—David Bartholomew, PMP, partner, financial management consulting firm Bank Solutions Group, Atlanta, Georgia, USA
Take It or Leave It
Three pieces of unconventional advice to try:
1 Clear the mind daily. For the past seven years, U.S. food corporation General Mills has offered meditation exercises and boosted efficiency in the process: 89 percent of employees who practiced mindfulness reported improved decision-making skills, and 89 percent reported enhanced listening skills. Mindfulness is also being baked into organizational practices in Silicon Valley, with tech titans like Google establishing meditation programs in recent years.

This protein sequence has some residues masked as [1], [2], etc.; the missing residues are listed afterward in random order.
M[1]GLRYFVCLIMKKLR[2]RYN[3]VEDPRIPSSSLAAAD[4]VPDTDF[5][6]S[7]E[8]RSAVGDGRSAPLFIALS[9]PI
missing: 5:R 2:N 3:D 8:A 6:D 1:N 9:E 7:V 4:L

2 Take a quick break before making a tough decision. A 2013 University of Toulouse study revealed that people were almost twice as likely to correctly answer a complex decision-making problem if they had been distracted by a simple three-minute task before giving their answers. According to researchers, such “easy distractions” help people get to the root of the problem.
3 Rein in by cutting slack. An analysis of 42 studies in 2013 involving a total of more than 22,000 participants revealed that people are twice as likely to comply with requests that end with the phrase, “but you are free to accept or refuse.” Try that persuasion method in your next project—that is, only if you want to.
PM NETWORK DECEMBER 2013 WWW.PMI.ORG